Development studies textbooks and courses have sometimes tended to avoid significant economic content. However, without an understanding of the economic aspects of international development many of the more complex issues cannot be fully comprehended. Economics and Development Studies makes the economic dimension of discourse around controversial issues in international development accessible to second and third year undergraduate students working towards degrees in development studies.
Following an introductory chapter outlining the connections between development economics and development studies, this book consists of eight substantive chapters dealing with the nature of development economics, economic growth and structural change, economic growth and developing countries, economic growth and economic development since 1960, the global economy and the Third World, developing countries and international trade, economics and development policy, and poverty, equality and development economists, with a tenth concluding chapter.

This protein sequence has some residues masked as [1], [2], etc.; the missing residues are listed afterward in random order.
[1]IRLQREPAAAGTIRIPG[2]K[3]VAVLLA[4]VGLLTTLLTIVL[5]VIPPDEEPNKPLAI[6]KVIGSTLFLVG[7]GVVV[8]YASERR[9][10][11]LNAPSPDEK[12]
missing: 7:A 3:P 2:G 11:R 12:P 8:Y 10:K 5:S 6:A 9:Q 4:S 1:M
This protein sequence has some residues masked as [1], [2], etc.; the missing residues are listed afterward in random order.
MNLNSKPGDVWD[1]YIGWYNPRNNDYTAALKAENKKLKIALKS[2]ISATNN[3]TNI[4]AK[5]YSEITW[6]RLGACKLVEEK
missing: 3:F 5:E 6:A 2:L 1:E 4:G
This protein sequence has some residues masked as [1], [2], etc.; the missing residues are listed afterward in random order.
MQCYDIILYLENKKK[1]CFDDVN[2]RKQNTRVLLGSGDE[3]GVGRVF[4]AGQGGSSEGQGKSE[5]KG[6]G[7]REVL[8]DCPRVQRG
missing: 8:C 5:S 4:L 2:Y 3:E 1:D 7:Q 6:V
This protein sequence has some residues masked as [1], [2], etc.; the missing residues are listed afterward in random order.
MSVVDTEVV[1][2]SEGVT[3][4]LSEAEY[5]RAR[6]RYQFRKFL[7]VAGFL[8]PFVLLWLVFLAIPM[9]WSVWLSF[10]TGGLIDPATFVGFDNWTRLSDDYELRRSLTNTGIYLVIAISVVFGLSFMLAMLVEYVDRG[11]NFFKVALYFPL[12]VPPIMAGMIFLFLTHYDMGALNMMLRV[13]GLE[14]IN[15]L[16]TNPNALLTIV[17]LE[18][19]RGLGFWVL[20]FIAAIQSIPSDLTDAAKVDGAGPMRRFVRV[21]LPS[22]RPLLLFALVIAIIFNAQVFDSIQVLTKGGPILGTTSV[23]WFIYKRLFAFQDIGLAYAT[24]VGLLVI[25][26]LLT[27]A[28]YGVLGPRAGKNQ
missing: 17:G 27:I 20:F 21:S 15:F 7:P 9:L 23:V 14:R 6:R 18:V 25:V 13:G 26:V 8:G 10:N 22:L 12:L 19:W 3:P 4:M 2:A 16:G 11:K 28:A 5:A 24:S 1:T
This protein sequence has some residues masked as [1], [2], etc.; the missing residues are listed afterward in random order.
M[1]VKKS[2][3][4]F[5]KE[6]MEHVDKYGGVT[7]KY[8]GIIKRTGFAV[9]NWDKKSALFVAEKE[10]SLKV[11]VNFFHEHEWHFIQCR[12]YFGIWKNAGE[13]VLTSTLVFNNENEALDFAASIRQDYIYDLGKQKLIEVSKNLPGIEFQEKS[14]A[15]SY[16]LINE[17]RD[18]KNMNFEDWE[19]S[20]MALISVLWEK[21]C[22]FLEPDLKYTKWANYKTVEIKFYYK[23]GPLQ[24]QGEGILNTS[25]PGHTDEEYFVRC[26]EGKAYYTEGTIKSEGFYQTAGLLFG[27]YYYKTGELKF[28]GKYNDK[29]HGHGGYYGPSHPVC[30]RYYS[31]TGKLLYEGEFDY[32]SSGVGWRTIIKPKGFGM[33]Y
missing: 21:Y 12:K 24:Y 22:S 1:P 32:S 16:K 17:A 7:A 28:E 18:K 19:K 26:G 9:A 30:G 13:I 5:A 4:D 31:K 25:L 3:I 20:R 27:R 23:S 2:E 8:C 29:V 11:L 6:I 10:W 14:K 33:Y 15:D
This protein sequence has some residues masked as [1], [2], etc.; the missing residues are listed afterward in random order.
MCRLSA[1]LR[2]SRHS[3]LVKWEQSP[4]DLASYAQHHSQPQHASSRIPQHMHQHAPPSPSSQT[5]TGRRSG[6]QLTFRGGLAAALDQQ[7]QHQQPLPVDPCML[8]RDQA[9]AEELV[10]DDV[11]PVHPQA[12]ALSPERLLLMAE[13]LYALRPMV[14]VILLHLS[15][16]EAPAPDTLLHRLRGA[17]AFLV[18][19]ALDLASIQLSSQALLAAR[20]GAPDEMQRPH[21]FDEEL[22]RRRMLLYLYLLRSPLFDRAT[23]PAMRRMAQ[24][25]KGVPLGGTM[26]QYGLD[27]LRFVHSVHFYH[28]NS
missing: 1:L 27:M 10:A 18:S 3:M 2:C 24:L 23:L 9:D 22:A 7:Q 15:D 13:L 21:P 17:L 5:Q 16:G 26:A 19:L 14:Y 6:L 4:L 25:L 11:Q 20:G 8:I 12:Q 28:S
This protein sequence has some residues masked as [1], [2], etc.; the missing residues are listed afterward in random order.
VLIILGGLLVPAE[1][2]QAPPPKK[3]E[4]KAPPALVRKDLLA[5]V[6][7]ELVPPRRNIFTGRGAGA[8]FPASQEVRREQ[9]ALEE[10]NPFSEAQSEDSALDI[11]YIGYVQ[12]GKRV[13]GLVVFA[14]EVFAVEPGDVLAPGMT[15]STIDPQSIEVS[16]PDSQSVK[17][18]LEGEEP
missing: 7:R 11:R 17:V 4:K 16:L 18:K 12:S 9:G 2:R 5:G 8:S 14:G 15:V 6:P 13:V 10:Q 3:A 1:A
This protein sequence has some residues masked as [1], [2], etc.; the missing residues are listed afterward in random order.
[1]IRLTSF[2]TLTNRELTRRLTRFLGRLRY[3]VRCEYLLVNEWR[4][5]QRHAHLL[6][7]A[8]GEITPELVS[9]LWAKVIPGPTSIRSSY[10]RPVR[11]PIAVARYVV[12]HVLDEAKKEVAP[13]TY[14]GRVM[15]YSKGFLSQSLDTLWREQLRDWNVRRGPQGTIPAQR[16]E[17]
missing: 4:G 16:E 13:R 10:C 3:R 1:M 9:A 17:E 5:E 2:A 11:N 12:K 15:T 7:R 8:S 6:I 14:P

This book synthesizes existing development economics literature in order to identify the salient issues and controversies and make them accessible and understandable. The concern is to distinguish differences within the economics profession, and between economists and non-economists, so that the reader can make informed judgments about the sources of these differences, and about their impact on policy analysis and policy advice. The book features explanatory text boxes, tables and diagrams, suggestions for further reading, and a listing of the economic concepts used in the chapters.